Amy Winehouse came alive in the spotlight. But she also withered in it, sometimes stumbling during interviews and retreating into a shy, self-conscious bubble of insecurity. The "Back to Black" singer loved performing and recording, but the pressure proved to be all too much for the British songbird, who died at age 27 of an accidental alcohol overdose five years ago.
Her life is being celebrated in the new documentary, "Amy," which takes a look at her meteoric rise, considerable vocal talent and sad descent into substance abuse. MTV News sat down with Winehouse three months after the release of her landmark 2006 album, Back to Black, and we asked the singer about working with then little-known DJ/producer Mark Ronson, the origins of her hit "Rehab," what she thought the prospects of her soon-to-be-Grammy-winning album might be and why she was "mom" (rather, "mum") to her group of friends.
"I've done a record I'm proud of," said Winehouse -- in her signature towering beehive hairdo, Cleopatra eye makeup and huge door-knocker earrings -- in the interview from January 2007. "I like it a lot. And if other people like it... cool."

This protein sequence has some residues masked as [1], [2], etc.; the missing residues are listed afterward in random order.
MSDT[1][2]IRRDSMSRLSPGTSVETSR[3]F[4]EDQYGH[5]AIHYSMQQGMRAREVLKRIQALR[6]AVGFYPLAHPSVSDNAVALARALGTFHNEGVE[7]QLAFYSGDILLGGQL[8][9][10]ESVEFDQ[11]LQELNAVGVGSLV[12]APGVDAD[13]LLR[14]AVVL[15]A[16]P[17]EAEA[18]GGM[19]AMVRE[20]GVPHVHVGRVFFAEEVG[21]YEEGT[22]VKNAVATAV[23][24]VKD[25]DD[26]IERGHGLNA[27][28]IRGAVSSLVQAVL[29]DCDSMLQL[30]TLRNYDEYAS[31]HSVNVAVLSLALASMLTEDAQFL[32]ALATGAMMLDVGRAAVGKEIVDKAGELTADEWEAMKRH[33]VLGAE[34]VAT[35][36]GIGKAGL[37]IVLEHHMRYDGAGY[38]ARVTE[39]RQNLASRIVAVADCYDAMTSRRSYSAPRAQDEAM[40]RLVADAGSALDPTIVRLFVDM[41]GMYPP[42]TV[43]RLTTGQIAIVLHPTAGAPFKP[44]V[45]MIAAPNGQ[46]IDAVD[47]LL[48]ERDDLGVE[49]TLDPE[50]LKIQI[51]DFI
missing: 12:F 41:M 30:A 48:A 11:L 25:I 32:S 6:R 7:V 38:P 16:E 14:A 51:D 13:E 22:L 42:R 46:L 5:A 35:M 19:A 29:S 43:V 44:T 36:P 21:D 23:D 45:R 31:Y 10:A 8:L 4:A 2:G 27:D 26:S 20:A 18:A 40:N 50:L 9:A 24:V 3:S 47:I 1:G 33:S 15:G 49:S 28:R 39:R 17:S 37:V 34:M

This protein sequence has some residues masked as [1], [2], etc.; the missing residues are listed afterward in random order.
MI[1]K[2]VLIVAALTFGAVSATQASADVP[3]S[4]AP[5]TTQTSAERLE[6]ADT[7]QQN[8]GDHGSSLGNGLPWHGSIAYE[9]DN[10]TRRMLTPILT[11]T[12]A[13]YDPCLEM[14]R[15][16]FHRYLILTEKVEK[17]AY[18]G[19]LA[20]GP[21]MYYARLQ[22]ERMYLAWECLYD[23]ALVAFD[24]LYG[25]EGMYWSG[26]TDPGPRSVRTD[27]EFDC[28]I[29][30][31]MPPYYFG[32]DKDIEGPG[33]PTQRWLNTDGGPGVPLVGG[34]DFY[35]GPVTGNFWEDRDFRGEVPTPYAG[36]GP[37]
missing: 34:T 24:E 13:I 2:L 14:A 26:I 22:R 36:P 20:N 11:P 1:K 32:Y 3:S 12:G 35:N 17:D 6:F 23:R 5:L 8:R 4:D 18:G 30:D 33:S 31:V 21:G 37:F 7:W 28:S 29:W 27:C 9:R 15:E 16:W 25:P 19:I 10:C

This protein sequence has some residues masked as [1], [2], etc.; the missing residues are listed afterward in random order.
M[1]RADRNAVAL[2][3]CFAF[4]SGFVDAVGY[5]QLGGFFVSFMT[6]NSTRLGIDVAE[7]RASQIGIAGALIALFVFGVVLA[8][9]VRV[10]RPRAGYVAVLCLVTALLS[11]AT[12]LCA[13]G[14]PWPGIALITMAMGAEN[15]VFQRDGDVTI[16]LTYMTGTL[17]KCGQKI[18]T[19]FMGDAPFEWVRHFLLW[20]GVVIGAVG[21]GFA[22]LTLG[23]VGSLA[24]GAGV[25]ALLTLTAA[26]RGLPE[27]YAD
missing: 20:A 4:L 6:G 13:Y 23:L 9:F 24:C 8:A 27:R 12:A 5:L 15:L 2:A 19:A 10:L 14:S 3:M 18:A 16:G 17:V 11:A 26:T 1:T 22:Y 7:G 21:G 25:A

Although her career ended with an abandoned 2011 tour that got off to a horrendous start, Winehouse explained in the vintage interview that she felt totally comfortable and safe while performing for an audience. "I live to go onstage," she says. "I would be on tour for the rest of my life if I could be... to me, singing on stage is like breathing. ... I'm probably most at peace when I'm singing on stage."